Agonistic Pluralism



I argue that agonistic pluralism, though not without its faults, offers a unique and powerful, and as yet under-researched, platform through which to understand and explain much about the potential and existing democratic role of ethnic media. Its most intriguing insight, and the source of much of its controversy, stems from its search for a new way of balancing pluralism and consensus (Mouffe, 2000b). My primary engagement with Chantal Mouffe’s version of agonistic democracy, among a raft of overlapping yet differing choices, stems largely from her insistence on the necessity and inevitability of some form of shared grounding and boundaries, upon and within which democratic interactions can take place. That Mouffe wants these foundations consistently questioned, exposed and challenged, rather than abandoned altogether, differentiates her from more radical proponents of an agonism that refuse any form of collective governance or the formation, even temporarily, of shared rules and spaces for democratic dialogue (Wingenbach in Institutionalising agonistic democracy: Post foundationalism and political liberalism. Ashgate Publishing, Surrey). These latter approaches, I suggest, pay less attention to one of the fundamental aspects of Mouffe’s writing, and an aspect of central importance to (ethnic) media studies—the management of interaction in plural societies in a way that rejects political closure and yet acknowledges the importance of institutional support for agonism and difference.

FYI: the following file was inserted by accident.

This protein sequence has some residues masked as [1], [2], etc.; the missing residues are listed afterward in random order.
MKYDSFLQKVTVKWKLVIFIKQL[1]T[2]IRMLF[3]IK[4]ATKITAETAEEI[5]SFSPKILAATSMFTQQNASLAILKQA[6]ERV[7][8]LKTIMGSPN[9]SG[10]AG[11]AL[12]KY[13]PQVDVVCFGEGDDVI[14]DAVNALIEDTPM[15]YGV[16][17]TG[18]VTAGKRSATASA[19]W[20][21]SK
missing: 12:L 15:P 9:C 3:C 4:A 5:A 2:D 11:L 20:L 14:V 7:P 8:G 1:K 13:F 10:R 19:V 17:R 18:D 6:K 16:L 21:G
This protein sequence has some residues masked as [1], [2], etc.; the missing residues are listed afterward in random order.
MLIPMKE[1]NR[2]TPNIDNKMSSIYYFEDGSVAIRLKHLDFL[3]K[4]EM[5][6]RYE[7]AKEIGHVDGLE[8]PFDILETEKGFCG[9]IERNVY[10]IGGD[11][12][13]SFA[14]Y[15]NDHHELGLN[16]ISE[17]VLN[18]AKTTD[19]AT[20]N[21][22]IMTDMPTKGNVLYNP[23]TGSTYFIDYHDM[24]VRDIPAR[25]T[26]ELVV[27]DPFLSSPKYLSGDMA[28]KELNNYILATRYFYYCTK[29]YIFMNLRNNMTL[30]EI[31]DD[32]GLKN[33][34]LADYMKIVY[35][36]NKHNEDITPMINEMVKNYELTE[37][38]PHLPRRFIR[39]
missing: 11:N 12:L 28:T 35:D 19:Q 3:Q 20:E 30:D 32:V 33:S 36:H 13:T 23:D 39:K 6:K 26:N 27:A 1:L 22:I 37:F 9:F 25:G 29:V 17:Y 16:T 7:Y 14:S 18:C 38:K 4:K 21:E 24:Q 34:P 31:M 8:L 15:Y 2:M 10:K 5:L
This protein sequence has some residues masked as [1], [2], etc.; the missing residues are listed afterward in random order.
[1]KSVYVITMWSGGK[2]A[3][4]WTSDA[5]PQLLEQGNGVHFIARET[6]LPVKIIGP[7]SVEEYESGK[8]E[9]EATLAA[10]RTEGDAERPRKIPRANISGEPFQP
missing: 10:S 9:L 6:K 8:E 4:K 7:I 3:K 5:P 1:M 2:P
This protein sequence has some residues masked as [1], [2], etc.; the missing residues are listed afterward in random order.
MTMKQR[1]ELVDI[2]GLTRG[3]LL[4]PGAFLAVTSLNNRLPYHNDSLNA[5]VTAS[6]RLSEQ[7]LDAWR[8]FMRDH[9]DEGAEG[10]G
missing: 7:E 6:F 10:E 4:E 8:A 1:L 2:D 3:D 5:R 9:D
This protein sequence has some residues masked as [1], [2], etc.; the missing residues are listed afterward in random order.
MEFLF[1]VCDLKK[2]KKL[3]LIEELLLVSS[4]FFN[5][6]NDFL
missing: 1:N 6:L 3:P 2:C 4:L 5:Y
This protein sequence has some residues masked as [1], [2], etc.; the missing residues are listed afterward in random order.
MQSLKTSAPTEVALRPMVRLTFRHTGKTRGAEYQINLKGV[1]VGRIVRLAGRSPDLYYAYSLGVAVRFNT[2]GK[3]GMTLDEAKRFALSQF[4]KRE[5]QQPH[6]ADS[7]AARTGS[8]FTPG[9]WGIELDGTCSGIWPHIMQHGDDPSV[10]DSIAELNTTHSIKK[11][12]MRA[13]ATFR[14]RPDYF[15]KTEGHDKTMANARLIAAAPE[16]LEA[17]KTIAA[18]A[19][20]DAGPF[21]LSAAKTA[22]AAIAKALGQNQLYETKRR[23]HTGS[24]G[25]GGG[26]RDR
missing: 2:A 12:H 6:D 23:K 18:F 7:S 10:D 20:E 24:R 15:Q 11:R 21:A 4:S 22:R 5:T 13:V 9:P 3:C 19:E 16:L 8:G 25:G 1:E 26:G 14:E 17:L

Mouffe Agonistic democracy Ethnic media Pluralism 


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Copyright information

© The Author(s) 2019

Authors and Affiliations

  1. 1.Department of MediaUniversity of AdelaideAdelaideAustralia

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